Connect with us

Hi, what are you looking for?



Three New Malware Strains Linked to SolarWinds Hackers

Microsoft and cybersecurity firm FireEye on Thursday published blog posts detailing several new pieces of malware that they believe are linked to the hackers behind the supply chain attack targeting Texas-based IT management solutions provider SolarWinds.

Microsoft and cybersecurity firm FireEye on Thursday published blog posts detailing several new pieces of malware that they believe are linked to the hackers behind the supply chain attack targeting Texas-based IT management solutions provider SolarWinds.

Microsoft has started tracking the threat actor behind the SolarWinds attack as NOBELIUM. The company has identified three new pieces of malware that it believes are used by the group after they have compromised the targeted organization’s network. The malware, named GoldMax, GoldFinder and Sibot, has been used to maintain persistence and for other “very specific” actions.

GoldMax, a malware developed in Go and designed to act as a command and control backdoor, persists by creating a scheduled task that impersonates system management software. The malware allows its operators to download and execute files on the compromised device, upload files to the C&C server, execute OS commands, spawn a command shell, and update the malware’s configuration data.

GoldMax uses various techniques to hide its activities and evade detection. It can step into action as soon as it reaches a system, or it can be configured to initiate malicious activities only at a date and time specified in its configuration file.

The blog post published by FireEye also details this piece of malware, which the company tracks as SUNSHUTTLE. FireEye said the sample analyzed by its researchers was uploaded to a public malware repository in August 2020 by a US-based entity.

FireEye described SUNSHUTTLE as a second-stage backdoor and said it had seen the malware on the systems of an organization targeted by the SolarWinds hackers, which it tracks as UNC2452. However, while the company has found evidence that the malware is linked to UNC2452, it could not fully verify the connection.

Another new NOBELIUM-linked malware discovered by Microsoft is Sibot, which the tech giant described as a dual-purpose malware written in VBScript. Sibot helps the attackers achieve persistence on the compromised computer and allows them to download and execute another payload from a remote server.

Advertisement. Scroll to continue reading.

The third piece of malware linked by Microsoft to the SolarWinds hackers is named GoldFinder and it has been described as a “custom HTTP tracer tool that logs the route or hops that a packet takes to reach a hardcoded C2 server.” GoldFinder can find the HTTP proxy servers, network security devices and other systems that a request travels through before reaching the C&C server.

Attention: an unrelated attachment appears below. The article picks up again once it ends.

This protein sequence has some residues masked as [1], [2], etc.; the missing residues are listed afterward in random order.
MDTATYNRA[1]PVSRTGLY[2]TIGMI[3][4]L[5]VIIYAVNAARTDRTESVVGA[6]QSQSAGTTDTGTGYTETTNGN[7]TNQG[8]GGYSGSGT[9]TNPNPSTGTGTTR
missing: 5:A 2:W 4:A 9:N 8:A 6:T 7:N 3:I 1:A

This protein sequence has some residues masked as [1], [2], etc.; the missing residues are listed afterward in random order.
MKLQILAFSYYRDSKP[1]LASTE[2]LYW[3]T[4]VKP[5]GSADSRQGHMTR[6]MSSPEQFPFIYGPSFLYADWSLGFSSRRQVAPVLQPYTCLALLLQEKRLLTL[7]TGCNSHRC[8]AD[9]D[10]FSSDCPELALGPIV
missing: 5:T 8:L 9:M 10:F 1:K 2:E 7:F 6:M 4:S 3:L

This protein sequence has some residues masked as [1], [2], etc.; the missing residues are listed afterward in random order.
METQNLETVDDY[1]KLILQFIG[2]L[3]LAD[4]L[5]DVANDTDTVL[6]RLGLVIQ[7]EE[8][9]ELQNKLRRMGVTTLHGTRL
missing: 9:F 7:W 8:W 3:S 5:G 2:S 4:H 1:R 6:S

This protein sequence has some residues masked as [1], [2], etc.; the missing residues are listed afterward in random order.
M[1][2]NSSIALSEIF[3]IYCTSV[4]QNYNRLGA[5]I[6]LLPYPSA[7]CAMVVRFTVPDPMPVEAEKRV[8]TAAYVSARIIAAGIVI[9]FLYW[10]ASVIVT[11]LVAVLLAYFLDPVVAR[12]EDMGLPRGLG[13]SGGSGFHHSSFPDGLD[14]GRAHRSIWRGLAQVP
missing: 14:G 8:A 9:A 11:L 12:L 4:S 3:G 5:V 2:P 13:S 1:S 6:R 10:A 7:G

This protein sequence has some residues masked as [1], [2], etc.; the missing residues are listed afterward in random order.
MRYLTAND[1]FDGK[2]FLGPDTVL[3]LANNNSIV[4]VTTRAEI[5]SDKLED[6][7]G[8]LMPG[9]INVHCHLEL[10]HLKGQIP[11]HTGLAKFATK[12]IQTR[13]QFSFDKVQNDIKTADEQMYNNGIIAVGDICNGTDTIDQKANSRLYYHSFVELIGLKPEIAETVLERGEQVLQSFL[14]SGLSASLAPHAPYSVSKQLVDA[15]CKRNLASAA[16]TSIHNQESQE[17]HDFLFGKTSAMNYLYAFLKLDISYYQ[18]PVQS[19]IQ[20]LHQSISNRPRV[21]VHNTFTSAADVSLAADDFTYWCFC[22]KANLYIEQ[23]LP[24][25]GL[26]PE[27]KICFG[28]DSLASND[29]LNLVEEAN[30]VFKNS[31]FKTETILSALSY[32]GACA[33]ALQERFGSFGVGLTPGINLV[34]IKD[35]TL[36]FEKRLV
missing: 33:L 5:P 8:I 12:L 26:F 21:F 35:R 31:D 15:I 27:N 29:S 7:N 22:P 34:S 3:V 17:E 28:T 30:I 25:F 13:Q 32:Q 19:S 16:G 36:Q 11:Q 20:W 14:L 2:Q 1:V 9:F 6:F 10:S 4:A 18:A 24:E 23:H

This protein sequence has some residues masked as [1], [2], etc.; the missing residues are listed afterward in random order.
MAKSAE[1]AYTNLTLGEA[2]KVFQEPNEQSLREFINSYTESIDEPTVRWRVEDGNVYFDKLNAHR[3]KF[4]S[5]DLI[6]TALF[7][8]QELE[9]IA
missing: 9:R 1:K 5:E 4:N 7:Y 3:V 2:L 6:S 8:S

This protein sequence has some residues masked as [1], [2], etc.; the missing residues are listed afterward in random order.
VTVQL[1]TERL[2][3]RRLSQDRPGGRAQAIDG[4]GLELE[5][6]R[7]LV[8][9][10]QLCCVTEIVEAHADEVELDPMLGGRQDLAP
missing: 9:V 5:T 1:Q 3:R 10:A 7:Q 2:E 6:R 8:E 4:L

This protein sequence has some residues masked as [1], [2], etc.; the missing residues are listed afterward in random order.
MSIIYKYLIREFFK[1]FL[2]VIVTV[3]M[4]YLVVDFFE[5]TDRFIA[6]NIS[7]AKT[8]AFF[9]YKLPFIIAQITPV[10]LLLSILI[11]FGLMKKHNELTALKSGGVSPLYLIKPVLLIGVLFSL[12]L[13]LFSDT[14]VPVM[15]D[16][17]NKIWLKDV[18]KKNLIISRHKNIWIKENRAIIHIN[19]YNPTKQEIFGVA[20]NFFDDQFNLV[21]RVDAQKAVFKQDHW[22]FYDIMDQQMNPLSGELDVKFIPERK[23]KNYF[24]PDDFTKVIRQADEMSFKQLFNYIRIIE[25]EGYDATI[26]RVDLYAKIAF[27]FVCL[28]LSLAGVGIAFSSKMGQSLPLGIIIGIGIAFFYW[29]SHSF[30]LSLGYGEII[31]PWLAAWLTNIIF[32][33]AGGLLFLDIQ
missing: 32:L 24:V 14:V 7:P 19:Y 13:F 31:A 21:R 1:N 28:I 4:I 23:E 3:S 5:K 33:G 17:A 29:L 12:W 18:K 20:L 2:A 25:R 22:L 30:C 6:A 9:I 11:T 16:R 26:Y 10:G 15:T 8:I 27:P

SolarWinds has been targeted by at least two threat groups. One of them, which has been linked to Russia, was behind the supply chain attack that involved hacking into SolarWinds’ networks and the delivery of malware to thousands of its customers. This is the threat group that is believed to have used the malware described this week by Microsoft and FireEye.

Microsoft believes as many as 1,000 hackers were involved in this attack, but many experts have expressed doubt regarding those claims.

SolarWinds was also targeted by an unrelated threat actor believed to be operating out of China, which did not compromise its systems and instead launched attacks involving the exploitation of a zero-day vulnerability in a SolarWinds product after they gained access to the targeted organization’s systems.

Related: Microsoft: SolarWinds Hackers Attempted to Access Our Systems Until January 2021

Related: Everything You Need to Know About the SolarWinds Attack

Written By

Eduard Kovacs (@EduardKovacs) is a managing editor at SecurityWeek. He worked as a high school IT teacher for two years before starting a career in journalism as Softpedia’s security news reporter. Eduard holds a bachelor’s degree in industrial informatics and a master’s degree in computer techniques applied in electrical engineering.

Click to comment

Daily Briefing Newsletter

Subscribe to the SecurityWeek Email Briefing to stay informed on the latest threats, trends, and technology, along with insightful columns from industry experts.

Join security experts as they discuss ZTNA’s untapped potential to both reduce cyber risk and empower the business.


Join Microsoft and Finite State for a webinar that will introduce a new strategy for securing the software supply chain.


Expert Insights

Related Content


The changing nature of what we still generally call ransomware will continue through 2023, driven by three primary conditions.


As it evolves, web3 will contain and increase all the security issues of web2 – and perhaps add a few more.


A recently disclosed vBulletin vulnerability, which had a zero-day status for roughly two days last week, was exploited in a hacker attack targeting the...


Luxury retailer Neiman Marcus Group informed some customers last week that their online accounts had been breached by hackers.


Zendesk is informing customers about a data breach that started with an SMS phishing campaign targeting the company’s employees.


Satellite TV giant Dish Network confirmed that a recent outage was the result of a cyberattack and admitted that data was stolen.

Artificial Intelligence

The release of OpenAI’s ChatGPT in late 2022 has demonstrated the potential of AI for both good and bad.


A new study by McAfee and the Center for Strategic and International Studies (CSIS) named a staggering figure as the true annual cost of...